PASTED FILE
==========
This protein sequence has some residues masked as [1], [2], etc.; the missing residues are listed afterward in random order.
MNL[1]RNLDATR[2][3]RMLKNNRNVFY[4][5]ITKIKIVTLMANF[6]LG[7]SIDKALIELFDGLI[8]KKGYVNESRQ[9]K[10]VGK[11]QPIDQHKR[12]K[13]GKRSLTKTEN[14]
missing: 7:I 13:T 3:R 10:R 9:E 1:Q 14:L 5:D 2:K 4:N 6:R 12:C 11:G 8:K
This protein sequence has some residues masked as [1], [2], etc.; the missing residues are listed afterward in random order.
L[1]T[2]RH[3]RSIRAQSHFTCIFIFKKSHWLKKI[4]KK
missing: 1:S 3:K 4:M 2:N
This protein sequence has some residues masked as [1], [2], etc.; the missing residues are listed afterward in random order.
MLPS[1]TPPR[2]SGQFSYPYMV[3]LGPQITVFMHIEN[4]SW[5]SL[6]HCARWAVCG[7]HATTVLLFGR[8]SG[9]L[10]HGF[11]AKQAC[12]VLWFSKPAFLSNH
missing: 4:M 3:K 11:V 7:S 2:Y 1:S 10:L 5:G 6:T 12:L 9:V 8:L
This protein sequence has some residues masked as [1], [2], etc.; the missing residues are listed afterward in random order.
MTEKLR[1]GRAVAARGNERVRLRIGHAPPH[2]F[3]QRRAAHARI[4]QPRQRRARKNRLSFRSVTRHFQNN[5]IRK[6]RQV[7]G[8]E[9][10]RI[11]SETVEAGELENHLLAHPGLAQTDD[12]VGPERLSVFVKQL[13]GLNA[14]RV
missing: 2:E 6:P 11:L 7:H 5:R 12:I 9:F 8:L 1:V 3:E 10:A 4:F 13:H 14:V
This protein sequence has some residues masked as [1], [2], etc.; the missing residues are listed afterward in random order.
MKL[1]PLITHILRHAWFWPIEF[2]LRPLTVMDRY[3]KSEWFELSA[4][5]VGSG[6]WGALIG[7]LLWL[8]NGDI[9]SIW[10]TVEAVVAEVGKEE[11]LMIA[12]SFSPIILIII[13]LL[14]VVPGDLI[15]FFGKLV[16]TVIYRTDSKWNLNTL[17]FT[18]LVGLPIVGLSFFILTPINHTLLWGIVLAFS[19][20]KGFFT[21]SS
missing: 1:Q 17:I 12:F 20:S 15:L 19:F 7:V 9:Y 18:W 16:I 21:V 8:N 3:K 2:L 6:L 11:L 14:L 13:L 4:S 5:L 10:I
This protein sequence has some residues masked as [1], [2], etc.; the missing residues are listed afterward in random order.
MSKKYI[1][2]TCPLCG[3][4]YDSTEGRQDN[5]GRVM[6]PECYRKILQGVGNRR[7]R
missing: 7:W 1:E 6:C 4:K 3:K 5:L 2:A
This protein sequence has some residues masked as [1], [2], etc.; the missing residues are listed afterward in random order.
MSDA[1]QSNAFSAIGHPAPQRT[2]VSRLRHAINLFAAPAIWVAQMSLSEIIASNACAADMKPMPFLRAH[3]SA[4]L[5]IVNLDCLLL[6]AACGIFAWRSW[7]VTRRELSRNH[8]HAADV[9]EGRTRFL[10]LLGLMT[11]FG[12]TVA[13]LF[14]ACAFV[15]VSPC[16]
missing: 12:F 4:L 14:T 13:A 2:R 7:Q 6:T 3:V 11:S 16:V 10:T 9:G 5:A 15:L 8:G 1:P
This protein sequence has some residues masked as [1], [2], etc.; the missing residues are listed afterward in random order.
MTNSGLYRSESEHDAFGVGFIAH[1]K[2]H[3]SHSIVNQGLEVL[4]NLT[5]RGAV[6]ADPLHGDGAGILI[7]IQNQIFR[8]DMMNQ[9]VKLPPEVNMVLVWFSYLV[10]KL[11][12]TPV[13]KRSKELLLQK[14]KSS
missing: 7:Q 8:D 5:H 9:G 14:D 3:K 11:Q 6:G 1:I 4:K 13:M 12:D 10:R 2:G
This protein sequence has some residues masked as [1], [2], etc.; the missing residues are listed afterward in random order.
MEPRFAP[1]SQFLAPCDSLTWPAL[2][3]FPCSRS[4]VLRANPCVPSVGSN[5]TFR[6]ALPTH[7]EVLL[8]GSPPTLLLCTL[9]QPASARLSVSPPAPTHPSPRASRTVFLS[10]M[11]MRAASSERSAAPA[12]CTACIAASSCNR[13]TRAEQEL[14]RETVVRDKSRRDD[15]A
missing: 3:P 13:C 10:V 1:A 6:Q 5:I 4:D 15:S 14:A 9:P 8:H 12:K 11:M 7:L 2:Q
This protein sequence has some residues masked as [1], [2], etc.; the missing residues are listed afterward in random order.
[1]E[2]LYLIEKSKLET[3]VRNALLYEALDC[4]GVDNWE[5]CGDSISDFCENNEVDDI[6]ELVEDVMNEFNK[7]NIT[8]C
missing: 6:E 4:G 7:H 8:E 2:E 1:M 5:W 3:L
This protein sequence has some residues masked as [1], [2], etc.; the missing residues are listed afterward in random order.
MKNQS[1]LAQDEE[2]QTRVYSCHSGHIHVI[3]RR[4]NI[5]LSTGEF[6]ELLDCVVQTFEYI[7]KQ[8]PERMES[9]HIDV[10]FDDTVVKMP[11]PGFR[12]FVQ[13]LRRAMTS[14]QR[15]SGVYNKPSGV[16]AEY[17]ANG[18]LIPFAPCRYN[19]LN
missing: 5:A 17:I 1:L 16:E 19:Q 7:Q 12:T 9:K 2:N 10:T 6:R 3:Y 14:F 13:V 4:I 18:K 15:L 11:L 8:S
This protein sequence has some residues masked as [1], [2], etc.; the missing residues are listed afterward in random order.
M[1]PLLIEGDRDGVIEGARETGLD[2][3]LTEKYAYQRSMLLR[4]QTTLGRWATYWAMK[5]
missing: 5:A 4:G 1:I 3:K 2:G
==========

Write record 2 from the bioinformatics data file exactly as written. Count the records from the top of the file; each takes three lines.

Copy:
This protein sequence has some residues masked as [1], [2], etc.; the missing residues are listed afterward in random order.
L[1]T[2]RH[3]RSIRAQSHFTCIFIFKKSHWLKKI[4]KK
missing: 1:S 3:K 4:M 2:N